Zimbabwe has announced that it wants miners of four key minerals to pay half of their royalties in the commodities.
Currently, platinum miners pay 2.5% in royalties, which goes up to 5% in January. Gold royalties are at a maximum of 5%. The royalties are paid in cash. Now half the royalties from gold, platinum, lithium and diamond producers must be paid in the actual minerals, President Emmerson Mnangagwa has said.
What do the miners think about this? Here is the immediate reaction from the major players in the industry.
Impala Platinum: no major change seen for now
Impala Platinum (Implats), which runs the country’s biggest mine, Zimplats, says the change is unlikely to have any impact on its costs in Zimbabwe.
“Paying royalties in US dollars and/or partly paying in equivalent metal product, on face value, does not materially alter the cost burden in Zimbabwe,” Implats spokesman John Theron said today. “However, this potentially constitutes a significant shift in fiscal policy, especially considering government’s present ability to acquire refined metals through US dollar revenue received.”
Chamber of Mines: Government can choose how it wants to collect taxes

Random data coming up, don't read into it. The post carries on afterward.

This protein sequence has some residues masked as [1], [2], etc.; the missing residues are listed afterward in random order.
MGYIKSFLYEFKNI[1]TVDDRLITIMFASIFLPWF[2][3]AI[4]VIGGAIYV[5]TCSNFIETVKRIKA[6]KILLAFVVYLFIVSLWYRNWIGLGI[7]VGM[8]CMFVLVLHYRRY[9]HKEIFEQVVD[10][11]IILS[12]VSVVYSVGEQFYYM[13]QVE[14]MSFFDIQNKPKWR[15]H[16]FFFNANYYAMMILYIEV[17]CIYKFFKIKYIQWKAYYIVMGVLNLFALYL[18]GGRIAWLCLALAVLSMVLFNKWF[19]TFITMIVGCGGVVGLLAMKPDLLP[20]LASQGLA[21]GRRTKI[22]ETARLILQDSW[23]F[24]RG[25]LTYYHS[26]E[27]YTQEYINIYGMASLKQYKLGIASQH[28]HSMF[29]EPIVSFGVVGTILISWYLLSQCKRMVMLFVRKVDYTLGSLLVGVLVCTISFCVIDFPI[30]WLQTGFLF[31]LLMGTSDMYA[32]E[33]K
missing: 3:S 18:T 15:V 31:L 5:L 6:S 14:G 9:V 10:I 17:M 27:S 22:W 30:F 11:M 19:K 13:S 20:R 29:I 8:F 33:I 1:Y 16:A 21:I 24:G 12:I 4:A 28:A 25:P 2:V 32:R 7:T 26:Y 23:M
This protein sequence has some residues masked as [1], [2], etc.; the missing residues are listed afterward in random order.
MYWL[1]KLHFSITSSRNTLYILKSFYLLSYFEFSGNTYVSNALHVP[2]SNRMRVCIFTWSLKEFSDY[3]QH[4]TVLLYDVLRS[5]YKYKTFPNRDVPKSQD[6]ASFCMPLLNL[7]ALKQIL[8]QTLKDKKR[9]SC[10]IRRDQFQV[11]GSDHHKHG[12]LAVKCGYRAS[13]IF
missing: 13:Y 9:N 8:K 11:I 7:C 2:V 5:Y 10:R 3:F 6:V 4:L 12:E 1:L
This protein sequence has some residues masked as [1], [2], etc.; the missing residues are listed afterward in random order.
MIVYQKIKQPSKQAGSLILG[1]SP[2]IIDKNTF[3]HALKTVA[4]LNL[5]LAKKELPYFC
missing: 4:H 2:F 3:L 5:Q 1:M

The Chamber of Mines, which represents major mining firms, says it is not worried about the policy measure, as it does not increase existing royalty rates. “We respect the government’s position. It’s their prerogative. All they are saying is they are changing payment modalities,” said Chamber of Mines Chief Executive Isaac Kwesu.
Caledonia: No significant impact
Caledonia Mining, one of the country’s biggest gold producers, says it does not expect any significant impact from the change. “We have not seen the detailed mechanisms whereby this proposal may be implemented, but I do not think it would have any financial or operational effect on our business,” Caledonia Chief Executive Mark Learmonth said.
Caledonia runs Blanket Mine and recently agreed to buy Bilboes, potentially the country’s largest mining operation, for US$53 million.
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